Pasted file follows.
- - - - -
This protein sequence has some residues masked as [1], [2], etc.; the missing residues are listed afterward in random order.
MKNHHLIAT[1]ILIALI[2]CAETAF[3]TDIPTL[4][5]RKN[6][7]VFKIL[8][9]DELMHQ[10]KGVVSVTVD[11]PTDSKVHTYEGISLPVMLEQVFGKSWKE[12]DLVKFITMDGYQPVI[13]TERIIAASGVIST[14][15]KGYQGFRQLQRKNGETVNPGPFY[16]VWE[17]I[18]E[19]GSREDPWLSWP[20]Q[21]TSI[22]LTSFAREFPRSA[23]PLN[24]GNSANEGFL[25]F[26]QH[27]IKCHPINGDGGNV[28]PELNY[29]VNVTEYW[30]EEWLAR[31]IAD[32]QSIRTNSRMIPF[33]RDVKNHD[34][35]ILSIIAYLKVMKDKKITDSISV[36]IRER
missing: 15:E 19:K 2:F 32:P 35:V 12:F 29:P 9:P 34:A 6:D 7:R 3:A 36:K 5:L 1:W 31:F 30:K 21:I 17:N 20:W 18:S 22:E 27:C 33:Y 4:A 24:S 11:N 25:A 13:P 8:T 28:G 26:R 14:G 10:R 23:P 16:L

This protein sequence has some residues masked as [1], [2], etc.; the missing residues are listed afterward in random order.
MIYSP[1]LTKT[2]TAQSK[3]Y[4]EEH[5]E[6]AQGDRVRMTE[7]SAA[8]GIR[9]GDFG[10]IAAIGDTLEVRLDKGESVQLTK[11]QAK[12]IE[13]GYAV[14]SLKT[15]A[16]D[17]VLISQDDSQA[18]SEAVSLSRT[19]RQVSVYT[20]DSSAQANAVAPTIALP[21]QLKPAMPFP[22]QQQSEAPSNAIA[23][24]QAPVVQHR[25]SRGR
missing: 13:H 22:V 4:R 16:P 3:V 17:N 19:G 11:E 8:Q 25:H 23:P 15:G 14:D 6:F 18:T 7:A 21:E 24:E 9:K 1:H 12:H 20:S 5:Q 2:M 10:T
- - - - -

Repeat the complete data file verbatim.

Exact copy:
This protein sequence has some residues masked as [1], [2], etc.; the missing residues are listed afterward in random order.
MKNHHLIAT[1]ILIALI[2]CAETAF[3]TDIPTL[4][5]RKN[6][7]VFKIL[8][9]DELMHQ[10]KGVVSVTVD[11]PTDSKVHTYEGISLPVMLEQVFGKSWKE[12]DLVKFITMDGYQPVI[13]TERIIAASGVIST[14][15]KGYQGFRQLQRKNGETVNPGPFY[16]VWE[17]I[18]E[19]GSREDPWLSWP[20]Q[21]TSI[22]LTSFAREFPRSA[23]PLN[24]GNSANEGFL[25]F[26]QH[27]IKCHPINGDGGNV[28]PELNY[29]VNVTEYW[30]EEWLAR[31]IAD[32]QSIRTNSRMIPF[33]RDVKNHD[34][35]ILSIIAYLKVMKDKKITDSISV[36]IRER
missing: 15:E 19:K 2:F 32:P 35:V 12:F 29:P 9:P 34:A 6:D 7:R 3:A 36:K 5:L 1:W 31:F 30:K 21:I 17:N 20:W 18:S 22:E 27:C 33:Y 4:A 24:S 11:N 25:A 13:P 8:T 28:G 26:R 14:G 10:R 23:P 16:L

This protein sequence has some residues masked as [1], [2], etc.; the missing residues are listed afterward in random order.
MIYSP[1]LTKT[2]TAQSK[3]Y[4]EEH[5]E[6]AQGDRVRMTE[7]SAA[8]GIR[9]GDFG[10]IAAIGDTLEVRLDKGESVQLTK[11]QAK[12]IE[13]GYAV[14]SLKT[15]A[16]D[17]VLISQDDSQA[18]SEAVSLSRT[19]RQVSVYT[20]DSSAQANAVAPTIALP[21]QLKPAMPFP[22]QQQSEAPSNAIA[23][24]QAPVVQHR[25]SRGR
missing: 13:H 22:V 4:R 16:P 3:V 17:N 19:G 11:E 8:Q 25:H 23:P 15:G 14:D 6:F 18:T 7:A 21:E 24:E 9:K 1:H 12:H 20:S 5:Q 2:M 10:T